In a report on the overall status of the Historical Records Survey, dated April 10, 1941, the total number of cemetery cards typed and filed were 6,422 (with an additional 579 entries on hand to be typed); and the total number of tombstone cards typed and filed were 240,471 (with an additional 27,771 entries on hand to be typed). In what would be the Historical Commission’s final project proposal for additional funding for the fiscal year ending June, 1941, staff listed the need for an additional $2,295 to fund 3,939 man hours to continue collecting, filing, and typing cemetery data. The commission planned to pay for additional office supplies out of its own funds, including $240 for index cards. The same proposal listed the cemetery survey work as accomplished to date: 7,969 cemeteries surveyed, 7,025 cemetery cards typed and filed, 243,807 tombstones listed, and 219,553 tombstone cards typed and filed. It also listed the following work to be done: approximately 200 cemeteries to be surveyed in the next fiscal year, with an approximate 10,000 tombstones within those cemeteries to be transcribed (new surveys were to be held to a minimum), with 944 cards to be typed and filed for cemeteries previously surveyed, and 24,254 tombstone cards remaining to be typed and filed. Depending on which report is consulted, it can be estimated that the final overall totals for the Tombstone Transcription Project were: just under 8,000 cemeteries surveyed, and over 268,000 tombstones transcribed.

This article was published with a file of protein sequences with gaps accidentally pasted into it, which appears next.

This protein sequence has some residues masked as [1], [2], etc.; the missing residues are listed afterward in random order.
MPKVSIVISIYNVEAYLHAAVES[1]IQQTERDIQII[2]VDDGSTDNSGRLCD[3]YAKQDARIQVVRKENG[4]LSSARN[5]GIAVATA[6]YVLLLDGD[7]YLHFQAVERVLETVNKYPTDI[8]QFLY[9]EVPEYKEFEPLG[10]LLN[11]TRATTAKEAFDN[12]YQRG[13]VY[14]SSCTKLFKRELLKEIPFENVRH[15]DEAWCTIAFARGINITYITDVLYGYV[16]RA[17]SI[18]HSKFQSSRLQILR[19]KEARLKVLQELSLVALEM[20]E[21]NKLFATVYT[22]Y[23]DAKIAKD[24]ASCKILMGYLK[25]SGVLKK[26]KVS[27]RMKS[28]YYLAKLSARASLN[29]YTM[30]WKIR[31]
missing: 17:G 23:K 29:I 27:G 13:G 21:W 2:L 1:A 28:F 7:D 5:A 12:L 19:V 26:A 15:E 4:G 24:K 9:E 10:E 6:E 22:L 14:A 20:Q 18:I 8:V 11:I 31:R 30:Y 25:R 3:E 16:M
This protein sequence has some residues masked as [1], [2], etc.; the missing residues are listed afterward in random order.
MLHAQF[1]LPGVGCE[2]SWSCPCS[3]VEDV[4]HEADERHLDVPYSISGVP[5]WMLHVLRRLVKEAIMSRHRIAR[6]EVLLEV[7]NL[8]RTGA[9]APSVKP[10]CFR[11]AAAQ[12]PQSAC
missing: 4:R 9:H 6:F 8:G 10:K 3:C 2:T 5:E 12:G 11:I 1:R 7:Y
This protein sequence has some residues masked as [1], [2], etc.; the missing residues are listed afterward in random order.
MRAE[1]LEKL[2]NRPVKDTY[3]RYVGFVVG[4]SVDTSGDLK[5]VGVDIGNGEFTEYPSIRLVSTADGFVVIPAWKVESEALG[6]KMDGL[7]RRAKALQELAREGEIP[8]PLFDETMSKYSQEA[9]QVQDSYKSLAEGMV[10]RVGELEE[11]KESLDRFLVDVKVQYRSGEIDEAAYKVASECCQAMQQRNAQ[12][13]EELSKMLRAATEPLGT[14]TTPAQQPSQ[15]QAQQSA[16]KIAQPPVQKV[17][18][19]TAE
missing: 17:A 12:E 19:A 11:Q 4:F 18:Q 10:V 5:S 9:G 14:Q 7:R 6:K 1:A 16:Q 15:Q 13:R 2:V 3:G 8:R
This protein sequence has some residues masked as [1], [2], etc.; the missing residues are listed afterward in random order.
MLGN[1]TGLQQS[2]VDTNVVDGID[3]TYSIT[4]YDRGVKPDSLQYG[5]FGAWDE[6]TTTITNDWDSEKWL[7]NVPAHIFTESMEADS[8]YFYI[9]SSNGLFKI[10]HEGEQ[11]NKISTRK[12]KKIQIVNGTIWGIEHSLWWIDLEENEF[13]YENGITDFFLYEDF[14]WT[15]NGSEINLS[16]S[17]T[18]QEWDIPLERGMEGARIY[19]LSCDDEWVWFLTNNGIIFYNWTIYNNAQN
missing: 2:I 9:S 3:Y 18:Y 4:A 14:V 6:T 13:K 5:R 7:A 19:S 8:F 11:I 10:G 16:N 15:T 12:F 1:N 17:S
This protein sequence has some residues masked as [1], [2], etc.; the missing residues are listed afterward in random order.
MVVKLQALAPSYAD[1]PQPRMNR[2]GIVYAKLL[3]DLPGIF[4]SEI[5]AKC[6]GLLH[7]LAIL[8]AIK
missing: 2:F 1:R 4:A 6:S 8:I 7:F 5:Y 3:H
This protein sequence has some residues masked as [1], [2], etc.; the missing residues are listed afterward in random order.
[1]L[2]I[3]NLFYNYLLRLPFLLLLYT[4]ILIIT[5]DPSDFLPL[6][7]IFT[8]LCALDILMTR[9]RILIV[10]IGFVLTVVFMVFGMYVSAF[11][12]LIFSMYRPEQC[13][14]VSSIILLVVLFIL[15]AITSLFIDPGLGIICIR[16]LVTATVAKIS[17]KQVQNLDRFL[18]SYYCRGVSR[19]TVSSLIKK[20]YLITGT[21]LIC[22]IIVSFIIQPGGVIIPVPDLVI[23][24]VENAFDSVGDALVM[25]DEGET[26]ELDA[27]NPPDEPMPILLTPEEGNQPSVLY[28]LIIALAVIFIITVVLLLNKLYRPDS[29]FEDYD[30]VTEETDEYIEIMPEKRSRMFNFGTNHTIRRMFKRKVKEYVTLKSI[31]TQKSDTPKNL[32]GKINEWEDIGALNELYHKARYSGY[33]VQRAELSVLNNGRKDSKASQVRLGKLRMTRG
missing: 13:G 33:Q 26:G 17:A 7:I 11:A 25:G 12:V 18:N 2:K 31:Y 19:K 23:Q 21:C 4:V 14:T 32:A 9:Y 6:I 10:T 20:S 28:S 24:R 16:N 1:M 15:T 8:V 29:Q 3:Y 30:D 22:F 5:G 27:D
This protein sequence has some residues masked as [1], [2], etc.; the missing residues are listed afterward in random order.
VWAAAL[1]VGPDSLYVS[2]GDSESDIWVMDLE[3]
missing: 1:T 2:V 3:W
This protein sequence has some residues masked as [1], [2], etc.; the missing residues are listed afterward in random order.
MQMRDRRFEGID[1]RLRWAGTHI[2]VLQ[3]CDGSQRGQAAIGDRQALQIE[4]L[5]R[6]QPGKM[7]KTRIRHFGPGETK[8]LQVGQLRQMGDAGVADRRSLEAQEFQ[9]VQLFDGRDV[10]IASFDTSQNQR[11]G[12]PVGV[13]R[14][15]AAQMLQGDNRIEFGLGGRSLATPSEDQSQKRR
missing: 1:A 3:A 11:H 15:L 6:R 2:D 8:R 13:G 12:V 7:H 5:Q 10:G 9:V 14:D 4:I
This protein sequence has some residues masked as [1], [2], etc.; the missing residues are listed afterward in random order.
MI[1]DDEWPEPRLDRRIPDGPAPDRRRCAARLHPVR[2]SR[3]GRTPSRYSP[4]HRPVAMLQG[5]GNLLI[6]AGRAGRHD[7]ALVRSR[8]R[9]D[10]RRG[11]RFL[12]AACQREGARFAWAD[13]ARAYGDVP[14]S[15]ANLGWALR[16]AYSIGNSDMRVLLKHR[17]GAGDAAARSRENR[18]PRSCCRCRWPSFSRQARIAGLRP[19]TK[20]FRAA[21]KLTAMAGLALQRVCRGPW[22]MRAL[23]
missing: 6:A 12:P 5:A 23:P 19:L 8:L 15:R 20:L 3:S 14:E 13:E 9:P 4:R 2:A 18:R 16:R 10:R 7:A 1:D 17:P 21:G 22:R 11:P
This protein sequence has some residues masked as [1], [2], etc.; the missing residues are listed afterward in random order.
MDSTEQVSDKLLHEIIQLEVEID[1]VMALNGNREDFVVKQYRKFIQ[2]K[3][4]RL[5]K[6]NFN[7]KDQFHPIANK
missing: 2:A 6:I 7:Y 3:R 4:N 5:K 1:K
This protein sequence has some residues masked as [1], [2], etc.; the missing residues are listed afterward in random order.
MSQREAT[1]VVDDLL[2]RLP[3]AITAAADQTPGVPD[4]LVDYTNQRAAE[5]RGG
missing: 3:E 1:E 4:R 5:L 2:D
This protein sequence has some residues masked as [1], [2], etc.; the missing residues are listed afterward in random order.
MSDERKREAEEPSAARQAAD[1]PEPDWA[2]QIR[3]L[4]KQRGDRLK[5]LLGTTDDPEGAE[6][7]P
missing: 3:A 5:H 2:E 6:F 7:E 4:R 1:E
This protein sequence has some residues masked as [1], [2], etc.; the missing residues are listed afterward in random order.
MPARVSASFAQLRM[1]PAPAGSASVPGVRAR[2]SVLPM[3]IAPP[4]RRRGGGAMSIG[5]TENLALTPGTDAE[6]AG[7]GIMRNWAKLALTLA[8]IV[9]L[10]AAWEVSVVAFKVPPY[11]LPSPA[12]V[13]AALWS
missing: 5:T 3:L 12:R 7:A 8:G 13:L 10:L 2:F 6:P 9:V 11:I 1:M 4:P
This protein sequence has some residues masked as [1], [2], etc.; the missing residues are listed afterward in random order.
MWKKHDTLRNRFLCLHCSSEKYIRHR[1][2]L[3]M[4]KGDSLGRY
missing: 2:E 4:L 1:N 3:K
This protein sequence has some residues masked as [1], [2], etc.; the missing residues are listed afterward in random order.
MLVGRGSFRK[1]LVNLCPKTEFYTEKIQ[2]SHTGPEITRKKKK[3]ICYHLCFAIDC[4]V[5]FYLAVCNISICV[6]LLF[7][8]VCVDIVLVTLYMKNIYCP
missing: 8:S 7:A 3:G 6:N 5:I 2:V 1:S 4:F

Members of the Daughters of the American Revolution, under the guidance of Mrs. John Scott Welborn, were also greatly involved in their own concurrent project to transcribe tombstones and their group cooperated with staff of the Historical Commission to avoid duplication of effort. Copies of the WPA tombstone inscriptions were prepared by the Historical Commission and distributed to the state chapter of the DAR and some county lists were also sent to officers of the National Society of the Daughters of the American Colonists as requested. Typescript copies of the DAR’s tombstone compilations were in turn deposited with the commission; however, the DAR cemeteries were not reflected in the project’s overall survey totals.

The nation’s entry into World War II brought an end to all WPA projects, and the Historical Commission shifted its collecting focus to that of gathering and compiling records and papers to document the state’s role in the war.

  1. Card Index (in Archives Search Room)
    The project’s card index is estimated to contain just under 8,000 Cemetery Summary Cards and over 268,000 Tombstone Inscription Cards. It is grouped into three main categories:
  2. Drawers Contents
    1 — 9 Cemetery Summary Cards
    10 — 175 Pre-1914 Tombstone Inscription Cards
    176 — 203 Post-1914 Tombstone Inscription Cards

The Cemetery Summary Cards are arranged alphabetically by county, then by town and name of the cemetery. In addition to the cemetery name, county, and location, the Cemetery Summary Cards usually include total numbers of marked and unmarked graves, total numbers of pre- and post-1914 graves. The Cemetery Summary Cards are also available on 2 reels of microfilm: Z.3.17 — Z.3.18.